It might seem impossible but it is possible. How can you cut a
playing card to make a hole big enough to walk through?
A game to make and play based on the number line.
Make a spiral mobile.
In this article for teachers, Bernard uses some problems to suggest
that once a numerical pattern has been spotted from a practical
starting point, going back to the practical can help explain. . . .
This package contains hands-on code breaking activities based on
the Enigma Schools Project. Suitable for Stages 2, 3 and 4.
This article for pupils gives an introduction to Celtic knotwork
patterns and a feel for how you can draw them.
You could use just coloured pencils and paper to create this
design, but it will be more eye-catching if you can get hold of
hammer, nails and string.
Use the tangram pieces to make our pictures, or to design some of
Make an equilateral triangle by folding paper and use it to make
patterns of your own.
Make some celtic knot patterns using tiling techniques
Interior angles can help us to work out which polygons will
tessellate. Can we use similar ideas to predict which polygons
combine to create semi-regular solids?
Exploring balance and centres of mass can be great fun. The
resulting structures can seem impossible. Here are some images to
encourage you to experiment with non-breakable objects of your own.
This article for students gives some instructions about how to make some different braids.
Make your own double-sided magic square. But can you complete both
sides once you've made the pieces?
Galileo, a famous inventor who lived about 400 years ago, came up
with an idea similar to this for making a time measuring
instrument. Can you turn your pendulum into an accurate minute
Make a clinometer and use it to help you estimate the heights of
These are pictures of the sea defences at New Brighton. Can you
work out what a basic shape might be in both images of the sea wall
and work out a way they might fit together?
You have 27 small cubes, 3 each of nine colours. Use the small
cubes to make a 3 by 3 by 3 cube so that each face of the bigger
cube contains one of every colour.
Starting with four different triangles, imagine you have an
unlimited number of each type. How many different tetrahedra can
you make? Convince us you have found them all.
How can you make an angle of 60 degrees by folding a sheet of paper
Use the interactivity to play two of the bells in a pattern. How do
you know when it is your turn to ring, and how do you know which
bell to ring?
How is it possible to predict the card?
Use the interactivity to listen to the bells ringing a pattern. Now
it's your turn! Play one of the bells yourself. How do you know
when it is your turn to ring?
Here is a solitaire type environment for you to experiment with. Which targets can you reach?
These models have appeared around the Centre for Mathematical Sciences. Perhaps you would like to try to make some similar models of your own.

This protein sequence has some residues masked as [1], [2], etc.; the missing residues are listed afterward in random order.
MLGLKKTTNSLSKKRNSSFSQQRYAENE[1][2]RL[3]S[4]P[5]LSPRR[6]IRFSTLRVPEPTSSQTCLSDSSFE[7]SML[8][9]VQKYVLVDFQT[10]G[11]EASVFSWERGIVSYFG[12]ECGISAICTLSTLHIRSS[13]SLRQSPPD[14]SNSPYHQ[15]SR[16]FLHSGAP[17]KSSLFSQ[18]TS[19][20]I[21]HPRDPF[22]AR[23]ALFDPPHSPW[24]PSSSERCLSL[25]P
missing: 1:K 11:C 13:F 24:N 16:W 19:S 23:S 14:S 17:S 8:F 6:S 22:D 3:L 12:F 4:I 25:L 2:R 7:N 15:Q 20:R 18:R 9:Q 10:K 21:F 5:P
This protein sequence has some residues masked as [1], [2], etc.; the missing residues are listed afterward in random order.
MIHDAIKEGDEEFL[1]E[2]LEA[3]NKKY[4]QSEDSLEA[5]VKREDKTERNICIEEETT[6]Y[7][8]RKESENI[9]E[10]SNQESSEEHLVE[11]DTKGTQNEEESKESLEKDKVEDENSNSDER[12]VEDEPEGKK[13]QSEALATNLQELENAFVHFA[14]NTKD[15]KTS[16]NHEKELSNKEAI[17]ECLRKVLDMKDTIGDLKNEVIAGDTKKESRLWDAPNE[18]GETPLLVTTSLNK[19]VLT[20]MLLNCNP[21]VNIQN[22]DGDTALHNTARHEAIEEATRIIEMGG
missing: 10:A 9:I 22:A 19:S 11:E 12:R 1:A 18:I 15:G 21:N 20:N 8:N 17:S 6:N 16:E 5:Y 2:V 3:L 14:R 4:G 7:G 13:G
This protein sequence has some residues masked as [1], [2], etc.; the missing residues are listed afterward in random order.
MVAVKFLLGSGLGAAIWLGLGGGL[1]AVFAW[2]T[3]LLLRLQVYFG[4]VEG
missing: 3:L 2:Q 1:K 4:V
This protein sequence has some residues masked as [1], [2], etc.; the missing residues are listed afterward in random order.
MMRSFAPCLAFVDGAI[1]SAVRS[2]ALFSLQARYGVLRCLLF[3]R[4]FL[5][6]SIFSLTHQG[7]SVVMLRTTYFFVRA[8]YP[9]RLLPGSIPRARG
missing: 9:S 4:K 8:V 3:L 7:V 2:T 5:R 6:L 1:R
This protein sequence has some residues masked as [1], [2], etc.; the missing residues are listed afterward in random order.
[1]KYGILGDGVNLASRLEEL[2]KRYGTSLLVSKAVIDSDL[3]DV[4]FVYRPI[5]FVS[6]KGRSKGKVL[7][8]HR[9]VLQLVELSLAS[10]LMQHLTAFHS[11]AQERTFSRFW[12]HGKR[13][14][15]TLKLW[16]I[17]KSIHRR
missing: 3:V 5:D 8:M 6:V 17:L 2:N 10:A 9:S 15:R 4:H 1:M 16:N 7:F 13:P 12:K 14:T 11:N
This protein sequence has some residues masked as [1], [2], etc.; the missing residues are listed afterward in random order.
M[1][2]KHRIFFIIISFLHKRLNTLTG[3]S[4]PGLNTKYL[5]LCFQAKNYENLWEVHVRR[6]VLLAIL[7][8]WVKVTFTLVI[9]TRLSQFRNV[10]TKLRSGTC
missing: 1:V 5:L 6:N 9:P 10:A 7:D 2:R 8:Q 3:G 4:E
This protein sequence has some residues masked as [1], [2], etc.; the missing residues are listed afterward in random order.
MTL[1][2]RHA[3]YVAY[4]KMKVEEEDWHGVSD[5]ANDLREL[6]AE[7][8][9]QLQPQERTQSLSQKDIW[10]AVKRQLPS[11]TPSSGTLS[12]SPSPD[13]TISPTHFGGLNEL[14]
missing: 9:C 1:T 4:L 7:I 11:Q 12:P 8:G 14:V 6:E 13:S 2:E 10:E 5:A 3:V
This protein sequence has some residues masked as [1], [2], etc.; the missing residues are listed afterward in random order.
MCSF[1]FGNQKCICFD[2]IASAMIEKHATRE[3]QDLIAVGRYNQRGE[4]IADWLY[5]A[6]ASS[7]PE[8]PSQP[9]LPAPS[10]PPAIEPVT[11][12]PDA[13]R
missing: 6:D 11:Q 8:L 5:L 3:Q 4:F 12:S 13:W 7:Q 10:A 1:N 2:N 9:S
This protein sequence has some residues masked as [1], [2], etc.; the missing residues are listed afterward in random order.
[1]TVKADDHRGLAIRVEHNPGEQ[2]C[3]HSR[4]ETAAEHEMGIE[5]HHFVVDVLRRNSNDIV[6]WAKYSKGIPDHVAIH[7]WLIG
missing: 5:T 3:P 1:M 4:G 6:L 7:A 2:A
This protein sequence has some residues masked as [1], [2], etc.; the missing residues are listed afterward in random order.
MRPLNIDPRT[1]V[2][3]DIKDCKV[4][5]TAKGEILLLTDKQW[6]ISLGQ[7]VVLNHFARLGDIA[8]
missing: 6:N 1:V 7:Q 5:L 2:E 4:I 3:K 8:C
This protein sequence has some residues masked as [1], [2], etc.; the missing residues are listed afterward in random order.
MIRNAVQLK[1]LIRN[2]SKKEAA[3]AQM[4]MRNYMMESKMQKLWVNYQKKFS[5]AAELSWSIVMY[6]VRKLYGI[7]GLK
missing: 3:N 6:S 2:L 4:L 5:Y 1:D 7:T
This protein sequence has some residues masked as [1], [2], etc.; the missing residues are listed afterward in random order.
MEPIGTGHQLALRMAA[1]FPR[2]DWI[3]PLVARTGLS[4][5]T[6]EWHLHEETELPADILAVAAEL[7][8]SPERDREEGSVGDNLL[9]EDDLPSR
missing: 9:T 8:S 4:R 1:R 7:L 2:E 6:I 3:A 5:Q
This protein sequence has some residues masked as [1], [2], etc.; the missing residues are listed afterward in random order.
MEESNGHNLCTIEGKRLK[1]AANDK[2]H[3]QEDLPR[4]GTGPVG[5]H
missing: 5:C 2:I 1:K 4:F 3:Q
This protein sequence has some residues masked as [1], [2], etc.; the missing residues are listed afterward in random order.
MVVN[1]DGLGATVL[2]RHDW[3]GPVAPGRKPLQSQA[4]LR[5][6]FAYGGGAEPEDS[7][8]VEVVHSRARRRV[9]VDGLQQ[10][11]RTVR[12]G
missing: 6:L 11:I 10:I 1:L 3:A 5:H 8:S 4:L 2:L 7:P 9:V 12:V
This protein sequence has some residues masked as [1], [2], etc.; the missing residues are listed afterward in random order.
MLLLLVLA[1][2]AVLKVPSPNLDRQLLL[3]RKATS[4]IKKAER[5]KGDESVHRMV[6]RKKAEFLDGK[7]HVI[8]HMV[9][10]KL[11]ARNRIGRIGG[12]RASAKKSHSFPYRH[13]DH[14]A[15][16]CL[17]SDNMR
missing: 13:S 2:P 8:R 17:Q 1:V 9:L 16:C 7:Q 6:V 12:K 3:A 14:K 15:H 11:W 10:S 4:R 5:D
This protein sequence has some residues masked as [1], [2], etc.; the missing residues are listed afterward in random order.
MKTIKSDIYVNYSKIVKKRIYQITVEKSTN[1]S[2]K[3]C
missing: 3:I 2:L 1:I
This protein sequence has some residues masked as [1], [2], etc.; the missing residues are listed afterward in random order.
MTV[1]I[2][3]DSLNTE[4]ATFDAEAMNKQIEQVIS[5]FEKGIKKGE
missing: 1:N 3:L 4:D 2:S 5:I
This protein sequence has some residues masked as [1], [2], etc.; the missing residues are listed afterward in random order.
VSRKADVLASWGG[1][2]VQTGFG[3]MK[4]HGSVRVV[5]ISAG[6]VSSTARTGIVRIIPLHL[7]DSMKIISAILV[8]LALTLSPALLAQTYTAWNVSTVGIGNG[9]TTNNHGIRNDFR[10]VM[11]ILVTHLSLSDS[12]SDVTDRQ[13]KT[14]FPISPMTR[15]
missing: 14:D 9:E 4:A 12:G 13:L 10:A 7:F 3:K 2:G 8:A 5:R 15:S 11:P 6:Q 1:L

How many differently shaped rectangles can you build using these
equilateral and isosceles triangles? Can you make a square?
As part of Liverpool08 European Capital of Culture there were a
huge number of events and displays. One of the art installations
was called "Turning the Place Over". Can you find our how it works?
Time for a little mathemagic! Choose any five cards from a pack and show four of them to your partner. How can they work out the fifth?
Learn how to draw circles using Logo. Wait a minute! Are they really circles? If not what are they?
This part introduces the use of Logo for number work. Learn how to use Logo to generate sequences of numbers.
Learn to write procedures and build them into Logo programs. Learn to use variables.
More Logo for beginners. Now learn more about the REPEAT command.
Build a scaffold out of drinking-straws to support a cup of water
The Tower of Hanoi is an ancient mathematical challenge. Working on
the building blocks may help you to explain the patterns you
Move your counters through this snake of cards and see how far you
can go. Are you surprised by where you end up?
Turn through bigger angles and draw stars with Logo.
Generate three random numbers to determine the side lengths of a triangle. What triangles can you draw?
Design and construct a prototype intercooler which will satisfy agreed quality control constraints.
More Logo for beginners. Learn to calculate exterior angles and draw regular polygons using procedures and variables.
This is the second in a twelve part introduction to Logo for beginners. In this part you learn to draw polygons.
Can you describe what happens in this film?
A game in which players take it in turns to choose a number. Can you block your opponent?
Learn about Pen Up and Pen Down in Logo
Draw whirling squares and see how Fibonacci sequences and golden rectangles are connected.
The triangle ABC is equilateral. The arc AB has centre C, the arc
BC has centre A and the arc CA has centre B. Explain how and why
this shape can roll along between two parallel tracks.
I start with a red, a green and a blue marble. I can trade any of
my marbles for two others, one of each colour. Can I end up with
five more blue marbles than red after a number of such trades?
Can you puzzle out what sequences these Logo programs will give? Then write your own Logo programs to generate sequences.
Write a Logo program, putting in variables, and see the effect when you change the variables.
Logo helps us to understand gradients of lines and why Muggles Magic is not magic but mathematics. See the problem Muggles magic.
What happens when a procedure calls itself?